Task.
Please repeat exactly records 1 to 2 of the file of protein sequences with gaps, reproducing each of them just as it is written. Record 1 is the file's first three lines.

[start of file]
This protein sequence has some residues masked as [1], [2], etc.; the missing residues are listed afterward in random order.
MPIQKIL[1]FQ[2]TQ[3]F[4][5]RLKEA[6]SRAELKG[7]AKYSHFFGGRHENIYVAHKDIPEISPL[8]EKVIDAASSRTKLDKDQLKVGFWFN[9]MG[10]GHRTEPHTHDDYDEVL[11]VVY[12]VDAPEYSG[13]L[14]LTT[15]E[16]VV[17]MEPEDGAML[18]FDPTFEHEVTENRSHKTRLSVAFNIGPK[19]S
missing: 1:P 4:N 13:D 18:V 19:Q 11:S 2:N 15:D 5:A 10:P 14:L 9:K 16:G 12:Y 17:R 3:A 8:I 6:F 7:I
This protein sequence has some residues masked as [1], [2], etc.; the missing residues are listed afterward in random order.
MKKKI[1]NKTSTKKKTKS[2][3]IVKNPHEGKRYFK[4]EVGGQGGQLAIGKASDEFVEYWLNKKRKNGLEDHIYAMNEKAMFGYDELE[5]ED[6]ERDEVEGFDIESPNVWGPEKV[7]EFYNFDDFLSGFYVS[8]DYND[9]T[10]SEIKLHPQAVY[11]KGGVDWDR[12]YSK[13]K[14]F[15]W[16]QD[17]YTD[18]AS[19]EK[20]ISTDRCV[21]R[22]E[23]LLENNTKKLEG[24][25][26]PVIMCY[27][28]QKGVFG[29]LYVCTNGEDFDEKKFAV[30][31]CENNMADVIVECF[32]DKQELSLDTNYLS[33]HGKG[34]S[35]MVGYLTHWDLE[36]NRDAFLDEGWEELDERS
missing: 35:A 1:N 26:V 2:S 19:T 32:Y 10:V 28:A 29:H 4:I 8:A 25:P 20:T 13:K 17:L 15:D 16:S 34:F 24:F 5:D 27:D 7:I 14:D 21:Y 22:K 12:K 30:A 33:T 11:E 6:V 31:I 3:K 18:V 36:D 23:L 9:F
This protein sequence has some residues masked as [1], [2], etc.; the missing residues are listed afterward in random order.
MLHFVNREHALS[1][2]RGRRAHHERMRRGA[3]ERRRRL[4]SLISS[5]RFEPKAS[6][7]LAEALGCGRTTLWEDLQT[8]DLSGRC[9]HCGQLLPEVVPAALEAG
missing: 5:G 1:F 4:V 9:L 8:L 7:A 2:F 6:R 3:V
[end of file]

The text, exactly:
This protein sequence has some residues masked as [1], [2], etc.; the missing residues are listed afterward in random order.
MPIQKIL[1]FQ[2]TQ[3]F[4][5]RLKEA[6]SRAELKG[7]AKYSHFFGGRHENIYVAHKDIPEISPL[8]EKVIDAASSRTKLDKDQLKVGFWFN[9]MG[10]GHRTEPHTHDDYDEVL[11]VVY[12]VDAPEYSG[13]L[14]LTT[15]E[16]VV[17]MEPEDGAML[18]FDPTFEHEVTENRSHKTRLSVAFNIGPK[19]S
missing: 1:P 4:N 13:D 18:V 19:Q 11:S 2:N 15:D 5:A 10:P 14:L 9:K 16:G 12:Y 17:R 3:A 8:I 6:F 7:I
This protein sequence has some residues masked as [1], [2], etc.; the missing residues are listed afterward in random order.
MKKKI[1]NKTSTKKKTKS[2][3]IVKNPHEGKRYFK[4]EVGGQGGQLAIGKASDEFVEYWLNKKRKNGLEDHIYAMNEKAMFGYDELE[5]ED[6]ERDEVEGFDIESPNVWGPEKV[7]EFYNFDDFLSGFYVS[8]DYND[9]T[10]SEIKLHPQAVY[11]KGGVDWDR[12]YSK[13]K[14]F[15]W[16]QD[17]YTD[18]AS[19]EK[20]ISTDRCV[21]R[22]E[23]LLENNTKKLEG[24][25][26]PVIMCY[27][28]QKGVFG[29]LYVCTNGEDFDEKKFAV[30][31]CENNMADVIVECF[32]DKQELSLDTNYLS[33]HGKG[34]S[35]MVGYLTHWDLE[36]NRDAFLDEGWEELDERS
missing: 35:A 1:N 26:V 2:S 19:T 32:Y 10:V 28:A 29:H 4:I 8:A 25:P 20:T 13:K 17:L 15:D 16:S 34:F 24:F 5:D 27:D 7:I 14:D 21:Y 22:K 12:K 30:A 33:T 11:E 6:V 31:I 3:K 18:V 36:D 23:L 9:F